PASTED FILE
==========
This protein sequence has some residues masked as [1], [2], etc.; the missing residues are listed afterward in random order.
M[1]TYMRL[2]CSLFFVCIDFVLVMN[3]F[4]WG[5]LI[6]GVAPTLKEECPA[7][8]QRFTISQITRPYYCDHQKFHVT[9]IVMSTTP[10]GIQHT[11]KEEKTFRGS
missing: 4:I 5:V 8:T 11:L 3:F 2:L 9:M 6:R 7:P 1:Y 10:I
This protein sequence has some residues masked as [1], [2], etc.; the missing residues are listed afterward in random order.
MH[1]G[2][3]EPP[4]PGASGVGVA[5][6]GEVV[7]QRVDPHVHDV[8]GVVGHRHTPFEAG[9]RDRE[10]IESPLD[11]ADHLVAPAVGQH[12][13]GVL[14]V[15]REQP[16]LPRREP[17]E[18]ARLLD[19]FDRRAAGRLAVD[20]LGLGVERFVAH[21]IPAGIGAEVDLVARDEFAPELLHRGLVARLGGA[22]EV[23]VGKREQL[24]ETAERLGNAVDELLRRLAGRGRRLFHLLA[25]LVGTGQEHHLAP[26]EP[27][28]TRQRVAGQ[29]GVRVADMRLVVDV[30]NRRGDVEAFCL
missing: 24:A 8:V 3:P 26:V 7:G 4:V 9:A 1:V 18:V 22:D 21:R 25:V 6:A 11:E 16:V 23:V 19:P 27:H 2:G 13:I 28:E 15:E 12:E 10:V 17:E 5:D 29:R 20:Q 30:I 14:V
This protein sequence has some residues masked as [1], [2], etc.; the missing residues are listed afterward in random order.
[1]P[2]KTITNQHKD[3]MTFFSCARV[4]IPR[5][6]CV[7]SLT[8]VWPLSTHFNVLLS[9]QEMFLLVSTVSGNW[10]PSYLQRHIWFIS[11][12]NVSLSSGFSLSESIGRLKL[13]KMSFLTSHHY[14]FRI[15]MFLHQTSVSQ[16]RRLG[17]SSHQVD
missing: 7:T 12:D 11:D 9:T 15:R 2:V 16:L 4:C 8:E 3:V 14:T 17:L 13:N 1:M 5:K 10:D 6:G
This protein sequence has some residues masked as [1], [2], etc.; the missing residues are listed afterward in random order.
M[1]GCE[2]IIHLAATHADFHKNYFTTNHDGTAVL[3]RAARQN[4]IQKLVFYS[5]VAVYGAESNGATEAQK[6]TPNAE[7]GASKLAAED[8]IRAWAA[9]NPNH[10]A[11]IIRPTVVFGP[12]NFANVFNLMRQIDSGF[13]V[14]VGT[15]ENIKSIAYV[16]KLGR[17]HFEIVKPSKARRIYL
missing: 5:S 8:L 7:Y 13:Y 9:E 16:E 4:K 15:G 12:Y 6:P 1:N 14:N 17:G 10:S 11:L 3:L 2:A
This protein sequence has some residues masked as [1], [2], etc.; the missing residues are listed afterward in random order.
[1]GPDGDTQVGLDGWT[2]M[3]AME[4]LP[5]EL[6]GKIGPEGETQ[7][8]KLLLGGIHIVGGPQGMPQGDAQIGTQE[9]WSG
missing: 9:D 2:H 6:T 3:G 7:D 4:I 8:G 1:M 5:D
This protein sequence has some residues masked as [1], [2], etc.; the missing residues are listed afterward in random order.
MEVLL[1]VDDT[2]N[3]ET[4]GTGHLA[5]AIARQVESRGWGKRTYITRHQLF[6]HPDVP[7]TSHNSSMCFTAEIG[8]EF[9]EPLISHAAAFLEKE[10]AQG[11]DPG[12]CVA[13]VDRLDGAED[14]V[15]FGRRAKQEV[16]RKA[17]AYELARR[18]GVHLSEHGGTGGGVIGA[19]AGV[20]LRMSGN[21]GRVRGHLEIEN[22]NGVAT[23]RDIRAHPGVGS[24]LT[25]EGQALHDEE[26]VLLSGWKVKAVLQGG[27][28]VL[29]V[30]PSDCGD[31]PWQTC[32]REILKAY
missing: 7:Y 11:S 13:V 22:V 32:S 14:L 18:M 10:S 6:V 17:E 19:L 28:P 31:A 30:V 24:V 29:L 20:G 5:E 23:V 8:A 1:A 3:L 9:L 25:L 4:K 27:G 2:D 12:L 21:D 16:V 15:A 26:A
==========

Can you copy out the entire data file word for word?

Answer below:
This protein sequence has some residues masked as [1], [2], etc.; the missing residues are listed afterward in random order.
M[1]TYMRL[2]CSLFFVCIDFVLVMN[3]F[4]WG[5]LI[6]GVAPTLKEECPA[7][8]QRFTISQITRPYYCDHQKFHVT[9]IVMSTTP[10]GIQHT[11]KEEKTFRGS
missing: 4:I 5:V 8:T 11:L 3:F 2:L 9:M 6:R 7:P 1:Y 10:I
This protein sequence has some residues masked as [1], [2], etc.; the missing residues are listed afterward in random order.
MH[1]G[2][3]EPP[4]PGASGVGVA[5][6]GEVV[7]QRVDPHVHDV[8]GVVGHRHTPFEAG[9]RDRE[10]IESPLD[11]ADHLVAPAVGQH[12][13]GVL[14]V[15]REQP[16]LPRREP[17]E[18]ARLLD[19]FDRRAAGRLAVD[20]LGLGVERFVAH[21]IPAGIGAEVDLVARDEFAPELLHRGLVARLGGA[22]EV[23]VGKREQL[24]ETAERLGNAVDELLRRLAGRGRRLFHLLA[25]LVGTGQEHHLAP[26]EP[27][28]TRQRVAGQ[29]GVRVADMRLVVDV[30]NRRGDVEAFCL
missing: 24:A 8:V 3:P 26:V 7:G 4:V 9:A 1:V 18:V 22:D 21:R 25:V 6:A 11:E 16:V 23:V 19:P 27:H 2:G 13:I 28:E 15:E 12:E 10:V 17:E 5:D 29:R 20:Q 30:I 14:V
This protein sequence has some residues masked as [1], [2], etc.; the missing residues are listed afterward in random order.
[1]P[2]KTITNQHKD[3]MTFFSCARV[4]IPR[5][6]CV[7]SLT[8]VWPLSTHFNVLLS[9]QEMFLLVSTVSGNW[10]PSYLQRHIWFIS[11][12]NVSLSSGFSLSESIGRLKL[13]KMSFLTSHHY[14]FRI[15]MFLHQTSVSQ[16]RRLG[17]SSHQVD
missing: 7:T 12:D 11:D 9:T 15:R 2:V 16:L 4:C 8:E 3:V 14:T 17:L 13:N 1:M 5:K 10:D 6:G
This protein sequence has some residues masked as [1], [2], etc.; the missing residues are listed afterward in random order.
M[1]GCE[2]IIHLAATHADFHKNYFTTNHDGTAVL[3]RAARQN[4]IQKLVFYS[5]VAVYGAESNGATEAQK[6]TPNAE[7]GASKLAAED[8]IRAWAA[9]NPNH[10]A[11]IIRPTVVFGP[12]NFANVFNLMRQIDSGF[13]V[14]VGT[15]ENIKSIAYV[16]KLGR[17]HFEIVKPSKARRIYL
missing: 5:S 8:L 7:Y 13:Y 9:E 16:E 4:K 15:G 12:Y 6:P 1:N 14:N 17:G 10:S 11:L 3:L 2:A
This protein sequence has some residues masked as [1], [2], etc.; the missing residues are listed afterward in random order.
[1]GPDGDTQVGLDGWT[2]M[3]AME[4]LP[5]EL[6]GKIGPEGETQ[7][8]KLLLGGIHIVGGPQGMPQGDAQIGTQE[9]WSG
missing: 9:D 2:H 6:T 3:G 7:D 4:I 8:G 1:M 5:D
This protein sequence has some residues masked as [1], [2], etc.; the missing residues are listed afterward in random order.
MEVLL[1]VDDT[2]N[3]ET[4]GTGHLA[5]AIARQVESRGWGKRTYITRHQLF[6]HPDVP[7]TSHNSSMCFTAEIG[8]EF[9]EPLISHAAAFLEKE[10]AQG[11]DPG[12]CVA[13]VDRLDGAED[14]V[15]FGRRAKQEV[16]RKA[17]AYELARR[18]GVHLSEHGGTGGGVIGA[19]AGV[20]LRMSGN[21]GRVRGHLEIEN[22]NGVAT[23]RDIRAHPGVGS[24]LT[25]EGQALHDEE[26]VLLSGWKVKAVLQGG[27][28]VL[29]V[30]PSDCGD[31]PWQTC[32]REILKAY
missing: 7:Y 11:S 13:V 22:V 32:S 14:L 18:M 10:S 6:V 17:E 19:L 28:P 31:A 30:V 24:V 29:L 20:G 5:E 23:V 8:A 1:A 3:L 9:L 25:L 4:K 27:G 2:D 12:L 21:D 16:V 15:A 26:A